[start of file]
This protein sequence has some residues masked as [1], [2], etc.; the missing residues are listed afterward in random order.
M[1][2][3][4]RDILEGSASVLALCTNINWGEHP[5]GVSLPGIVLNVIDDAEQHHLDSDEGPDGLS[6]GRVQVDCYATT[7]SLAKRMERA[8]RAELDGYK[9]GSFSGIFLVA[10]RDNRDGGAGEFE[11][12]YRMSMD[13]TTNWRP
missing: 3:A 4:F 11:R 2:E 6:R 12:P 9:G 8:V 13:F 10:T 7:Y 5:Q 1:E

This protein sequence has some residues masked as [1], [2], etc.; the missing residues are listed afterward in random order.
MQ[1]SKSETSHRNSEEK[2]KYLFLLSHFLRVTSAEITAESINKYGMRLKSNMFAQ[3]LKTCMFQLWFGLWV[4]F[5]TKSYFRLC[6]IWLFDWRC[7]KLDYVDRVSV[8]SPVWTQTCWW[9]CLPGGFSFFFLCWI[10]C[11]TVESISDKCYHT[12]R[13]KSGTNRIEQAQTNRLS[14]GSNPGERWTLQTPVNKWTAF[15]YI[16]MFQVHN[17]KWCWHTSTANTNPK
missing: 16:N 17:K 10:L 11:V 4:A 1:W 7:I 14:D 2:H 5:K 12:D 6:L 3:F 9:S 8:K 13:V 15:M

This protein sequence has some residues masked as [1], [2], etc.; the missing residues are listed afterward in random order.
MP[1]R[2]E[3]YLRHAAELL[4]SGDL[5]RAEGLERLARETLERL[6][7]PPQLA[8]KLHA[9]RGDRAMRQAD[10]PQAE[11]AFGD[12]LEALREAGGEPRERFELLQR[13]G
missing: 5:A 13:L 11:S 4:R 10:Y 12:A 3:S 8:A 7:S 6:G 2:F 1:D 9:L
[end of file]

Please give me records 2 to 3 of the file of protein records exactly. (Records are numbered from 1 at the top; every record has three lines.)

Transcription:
This protein sequence has some residues masked as [1], [2], etc.; the missing residues are listed afterward in random order.
MQ[1]SKSETSHRNSEEK[2]KYLFLLSHFLRVTSAEITAESINKYGMRLKSNMFAQ[3]LKTCMFQLWFGLWV[4]F[5]TKSYFRLC[6]IWLFDWRC[7]KLDYVDRVSV[8]SPVWTQTCWW[9]CLPGGFSFFFLCWI[10]C[11]TVESISDKCYHT[12]R[13]KSGTNRIEQAQTNRLS[14]GSNPGERWTLQTPVNKWTAF[15]YI[16]MFQVHN[17]KWCWHTSTANTNPK
missing: 16:N 17:K 10:L 11:V 4:A 1:W 7:I 14:D 2:H 5:K 12:D 6:L 3:F 9:S 8:K 13:V 15:M

This protein sequence has some residues masked as [1], [2], etc.; the missing residues are listed afterward in random order.
MP[1]R[2]E[3]YLRHAAELL[4]SGDL[5]RAEGLERLARETLERL[6][7]PPQLA[8]KLHA[9]RGDRAMRQAD[10]PQAE[11]AFGD[12]LEALREAGGEPRERFELLQR[13]G
missing: 5:A 13:L 11:S 4:R 10:Y 12:A 3:S 8:A 7:S 6:G 2:F 1:D 9:L